Two days after Christmas 1972, the sky over Guam was black with B-52s returning from a massive raid on North Vietnam. One by one from the west came 78 of them, a minute or so apart, landing lights blazing, engines whining as they let down over the lagoon and then turned left to touch down at Andersen Air Force Base, from which they had launched 18 hours earlier.
Before, the BUFFs had been bombing South Vietnam in milk runs, usually in cells of three that laid down carpets of devastation 3,000 feet wide and 9,000 feet long. They rarely ran into opposition and their main enemy was boredom.
When the B-52s shifted to targets in North Vietnam for Operation Linebacker II, they used the same formations but flew into perhaps the thickest air defense assembled since World War II. Unlike in World War II, however, these air defenses were composed mostly of surface-to-air missiles. The US suffered heavy losses of crews and bombers.
(Staff illustration by Zaur Eylanbekov)
During a stand-down on Christmas Day, Strategic Air Command and 8th Air Force decided to return to a principle of war: mass. A raid of 120 B-52s, 78 from Andersen and 42 from U Tapao AB, Thailand, was mounted during the night of Dec. 26. They overwhelmed North Vietnam’s defenses by striking 10 targets, with all bombing runs completed within 15 minutes.
It was the largest launch of B-52s in history. Having accomplished their mission with only two bombers lost—both from U Tapao—they returned to Andersen.
Today, Guam is being revived as a pivot point in a sweeping realignment of US forces in the Pacific and Asia. The island will be a centerpiece in the American response to 21st century national security threats—notably a potential adversary in China.
Until now, the deployment of air, naval, and ground forces to the island reflected decisions made from World War II through the Cold War. Command lines, in particular, had become encrusted and needed to be streamlined. So, too, did the deployment of forces. Simply put, after Vietnam, Andersen and Guam fell into a lull that some called a “sleepy hollow.”
Three times in subsequent years, however, the air base provided a haven. First it was for Vietnamese refugees, then for Americans fleeing from the Philippines after a volcanic eruption, and finally for Kurds from northern Iraq in 1996. Over those years, the island absorbed numerous typhoons and an earthquake.
Conceptual backing for Guam’s strategic rebirth has come from several military thinkers. Retired Army Gen. Barry R. McCaffrey recently wrote that the looming challenge to the US in the Pacific and Asia is “the legitimate and certain emergence of the People’s Republic of China [PRC] as a global economic and political power.”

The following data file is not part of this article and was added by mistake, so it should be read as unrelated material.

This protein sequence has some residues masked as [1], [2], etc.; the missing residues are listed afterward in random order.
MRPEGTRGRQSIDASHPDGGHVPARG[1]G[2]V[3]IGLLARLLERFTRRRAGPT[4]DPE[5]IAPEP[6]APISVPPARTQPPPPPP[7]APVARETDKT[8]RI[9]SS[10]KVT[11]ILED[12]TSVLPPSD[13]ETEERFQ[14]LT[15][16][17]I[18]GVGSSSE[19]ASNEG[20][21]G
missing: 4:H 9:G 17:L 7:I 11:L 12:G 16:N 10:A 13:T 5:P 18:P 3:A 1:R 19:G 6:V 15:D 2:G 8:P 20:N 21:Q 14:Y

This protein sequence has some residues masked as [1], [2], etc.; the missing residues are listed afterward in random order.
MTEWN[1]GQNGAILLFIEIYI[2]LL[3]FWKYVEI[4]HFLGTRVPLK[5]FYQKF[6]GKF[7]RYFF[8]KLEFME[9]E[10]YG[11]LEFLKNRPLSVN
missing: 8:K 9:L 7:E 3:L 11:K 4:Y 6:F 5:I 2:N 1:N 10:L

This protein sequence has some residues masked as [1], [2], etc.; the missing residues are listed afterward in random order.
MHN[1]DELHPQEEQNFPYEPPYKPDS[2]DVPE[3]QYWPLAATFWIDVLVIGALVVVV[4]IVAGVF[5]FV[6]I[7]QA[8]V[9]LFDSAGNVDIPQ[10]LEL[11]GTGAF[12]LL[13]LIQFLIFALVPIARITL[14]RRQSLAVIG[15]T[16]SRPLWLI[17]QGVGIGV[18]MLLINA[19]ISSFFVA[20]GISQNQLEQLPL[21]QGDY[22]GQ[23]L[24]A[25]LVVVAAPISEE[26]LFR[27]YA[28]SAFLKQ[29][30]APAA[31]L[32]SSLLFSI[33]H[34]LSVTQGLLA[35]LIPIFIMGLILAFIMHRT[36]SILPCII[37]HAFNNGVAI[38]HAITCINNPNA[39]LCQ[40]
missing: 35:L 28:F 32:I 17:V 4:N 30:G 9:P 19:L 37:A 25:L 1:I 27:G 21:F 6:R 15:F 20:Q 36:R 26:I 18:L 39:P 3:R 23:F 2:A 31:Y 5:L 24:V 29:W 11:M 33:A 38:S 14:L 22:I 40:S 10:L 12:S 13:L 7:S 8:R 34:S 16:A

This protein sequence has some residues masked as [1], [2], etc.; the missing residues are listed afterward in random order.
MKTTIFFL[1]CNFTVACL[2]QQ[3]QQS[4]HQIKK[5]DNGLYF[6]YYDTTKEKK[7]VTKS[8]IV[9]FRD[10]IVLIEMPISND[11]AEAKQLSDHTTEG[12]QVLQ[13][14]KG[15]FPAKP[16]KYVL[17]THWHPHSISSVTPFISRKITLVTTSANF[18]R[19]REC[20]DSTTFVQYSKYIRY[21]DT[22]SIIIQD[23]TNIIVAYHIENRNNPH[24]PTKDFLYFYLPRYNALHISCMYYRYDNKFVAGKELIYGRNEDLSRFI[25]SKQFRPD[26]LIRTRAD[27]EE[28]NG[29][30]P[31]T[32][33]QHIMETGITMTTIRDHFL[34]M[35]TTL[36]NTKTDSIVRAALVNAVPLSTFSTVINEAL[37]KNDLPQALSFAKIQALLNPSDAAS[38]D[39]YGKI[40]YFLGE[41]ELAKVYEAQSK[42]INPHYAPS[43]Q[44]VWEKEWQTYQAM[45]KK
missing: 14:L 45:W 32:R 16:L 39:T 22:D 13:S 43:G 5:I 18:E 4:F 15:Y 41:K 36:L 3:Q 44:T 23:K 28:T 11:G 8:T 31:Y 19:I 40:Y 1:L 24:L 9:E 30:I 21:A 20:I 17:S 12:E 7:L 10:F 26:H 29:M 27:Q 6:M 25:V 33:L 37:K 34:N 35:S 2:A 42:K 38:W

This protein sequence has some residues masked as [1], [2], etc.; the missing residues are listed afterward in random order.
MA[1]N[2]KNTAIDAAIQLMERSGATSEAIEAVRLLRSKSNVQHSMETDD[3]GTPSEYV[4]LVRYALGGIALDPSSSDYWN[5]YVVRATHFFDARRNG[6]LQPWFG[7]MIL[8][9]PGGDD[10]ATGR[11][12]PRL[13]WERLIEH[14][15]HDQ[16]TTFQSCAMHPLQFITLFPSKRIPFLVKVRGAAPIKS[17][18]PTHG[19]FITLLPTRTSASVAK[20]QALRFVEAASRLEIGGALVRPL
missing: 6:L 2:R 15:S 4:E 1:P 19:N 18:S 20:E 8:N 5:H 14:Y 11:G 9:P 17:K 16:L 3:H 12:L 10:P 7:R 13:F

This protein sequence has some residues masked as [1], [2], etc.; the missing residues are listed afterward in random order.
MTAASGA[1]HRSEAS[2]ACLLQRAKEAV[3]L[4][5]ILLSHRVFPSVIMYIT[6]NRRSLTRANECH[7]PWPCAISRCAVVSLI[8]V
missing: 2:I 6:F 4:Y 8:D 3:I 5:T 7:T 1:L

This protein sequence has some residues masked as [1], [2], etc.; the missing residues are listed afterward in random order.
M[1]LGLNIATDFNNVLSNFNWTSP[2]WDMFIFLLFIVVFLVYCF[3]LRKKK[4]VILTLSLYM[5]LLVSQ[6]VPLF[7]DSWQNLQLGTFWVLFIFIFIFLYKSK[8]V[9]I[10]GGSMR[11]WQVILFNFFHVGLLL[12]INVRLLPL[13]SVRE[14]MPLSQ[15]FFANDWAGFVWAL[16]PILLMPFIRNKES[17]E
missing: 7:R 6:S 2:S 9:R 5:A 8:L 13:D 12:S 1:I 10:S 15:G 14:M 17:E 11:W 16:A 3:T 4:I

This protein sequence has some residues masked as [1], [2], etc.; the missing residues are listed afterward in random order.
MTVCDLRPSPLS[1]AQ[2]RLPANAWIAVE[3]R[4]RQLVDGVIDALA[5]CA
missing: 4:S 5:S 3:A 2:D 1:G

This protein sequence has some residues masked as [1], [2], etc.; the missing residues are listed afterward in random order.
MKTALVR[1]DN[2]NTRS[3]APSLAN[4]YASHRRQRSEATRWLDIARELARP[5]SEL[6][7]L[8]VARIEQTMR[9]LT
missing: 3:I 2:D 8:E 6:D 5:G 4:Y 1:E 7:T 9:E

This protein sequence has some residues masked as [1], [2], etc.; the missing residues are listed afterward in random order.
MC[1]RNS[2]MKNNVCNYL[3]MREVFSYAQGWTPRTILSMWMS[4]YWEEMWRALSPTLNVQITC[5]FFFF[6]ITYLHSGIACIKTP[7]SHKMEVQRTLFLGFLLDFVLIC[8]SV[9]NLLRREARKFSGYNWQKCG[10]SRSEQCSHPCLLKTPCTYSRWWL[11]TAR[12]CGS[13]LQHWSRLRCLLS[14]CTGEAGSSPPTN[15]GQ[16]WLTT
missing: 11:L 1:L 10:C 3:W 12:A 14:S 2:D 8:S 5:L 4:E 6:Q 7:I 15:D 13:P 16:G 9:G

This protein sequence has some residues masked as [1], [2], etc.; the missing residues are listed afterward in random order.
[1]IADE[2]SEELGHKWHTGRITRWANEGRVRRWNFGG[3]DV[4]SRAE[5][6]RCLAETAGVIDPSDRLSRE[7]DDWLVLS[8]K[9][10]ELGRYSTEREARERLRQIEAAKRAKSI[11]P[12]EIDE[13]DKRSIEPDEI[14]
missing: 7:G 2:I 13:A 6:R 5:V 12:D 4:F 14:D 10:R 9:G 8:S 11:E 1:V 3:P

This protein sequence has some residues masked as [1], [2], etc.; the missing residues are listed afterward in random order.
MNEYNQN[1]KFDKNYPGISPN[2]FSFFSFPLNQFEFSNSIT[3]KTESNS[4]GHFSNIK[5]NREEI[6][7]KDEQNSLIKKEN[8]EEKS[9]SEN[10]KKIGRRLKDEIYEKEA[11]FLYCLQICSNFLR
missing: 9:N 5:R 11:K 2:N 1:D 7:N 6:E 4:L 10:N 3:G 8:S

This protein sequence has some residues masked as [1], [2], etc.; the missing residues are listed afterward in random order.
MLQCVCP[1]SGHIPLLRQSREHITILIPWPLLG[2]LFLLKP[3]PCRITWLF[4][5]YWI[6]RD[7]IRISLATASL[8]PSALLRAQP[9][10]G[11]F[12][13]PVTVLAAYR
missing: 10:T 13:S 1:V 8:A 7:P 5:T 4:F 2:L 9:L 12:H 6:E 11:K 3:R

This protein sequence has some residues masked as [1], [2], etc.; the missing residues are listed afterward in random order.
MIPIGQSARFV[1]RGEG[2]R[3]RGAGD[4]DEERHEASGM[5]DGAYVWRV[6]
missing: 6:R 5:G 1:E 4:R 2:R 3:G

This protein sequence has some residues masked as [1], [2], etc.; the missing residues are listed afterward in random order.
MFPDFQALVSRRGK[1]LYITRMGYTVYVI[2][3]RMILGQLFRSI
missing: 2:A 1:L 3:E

McCaffrey said that China was acquiring “the military muscle to challenge and neutralize the deterrence capacity of the US Navy and Air Force in the broad reaches of the Pacific maritime frontier.” In addition, he wrote, “by 2020 we will face resurgent and expanding Russian Federation military power projection capacity as well as the likely emergence of other major maritime and air nuclear powers.”
A Frontline Base
Guam has thus once again been thrust into the front lines of the US security posture.
Missions from the island are evolving into four: Deterrence, warfighting, supporting anti-terrorist and anti-piracy operations, and humanitarian assistance.
Deterrence is aimed at China, with its swiftly expanding military power; at North Korea, which has long threatened to assault South Korea; and at Russia, which has been reasserting itself with unknown consequences.
A B-2 Spirit deployed to Andersen AFB, Guam, refuels over the Pacific Ocean. (USAF photo by SrA. Brian Kimball)
If deterrence fails and hostilities break out, Guam will become a front-line base. “We will fight from here,” said Air Force Col. Joel S. Westa, vice commander of the 36th Wing at Andersen. The island’s benefits are clear: It is sovereign US territory, it is central to numerous possible flash points, it provides strategic depth, and it has space available for a military buildup.
Not so incidentally, Guam is also situated along what the Chinese call the “second island chain” to which the communist military intends to project air and sea power in the foreseeable future. That island chain is anchored in central Japan, passes through Guam, and extends into the South Pacific. (The first island chain passes from southern Japan through Taiwan into the South China Sea.)
A buildup of forces from all four military services on Guam over the next 10 years has the potential to cause a clash of cultures on the crowded island, however.
“The services have different cultures and approaches to doing business,” said Air Force Lt. Gen. Daniel P. Leaf, the deputy commander of US Pacific Command, who has been charged with overseeing the Guam buildup. “Those differences can cause a clash that is counterproductive, but we’re committed to building a compatible construct for co-located units.”
Accommodating this expansion of forces will require extensive construction, both on the existing bases and the civilian side of Guam. A master plan is under discussion within the military community there and between the military staff and the government of Guam. It is due to be completed in the spring of 2008 and to cover a period of 10 years.
A B-52D leaves a heavy smoke trail behind as it takes off for a mission over North Vietnam during Operation Linebacker in 1972. Another one waits its turn.
A critical element will be protection from typhoons as Guam sits in a typhoon alley. Air Force officers said they would need 48 small, hardened hangars to house fighters against the weather. A large hangar for the Global Hawks and other large aircraft is under construction at a cost of $40 million. It is designed to withstand typhoon winds up to 170 mph and will be earthquake resistant. Bombers and tankers will not have new hangars but will necessarily be flushed to Kadena Air Base in Japan or to Hickam Air Force Base in Honolulu before a typhoon strikes.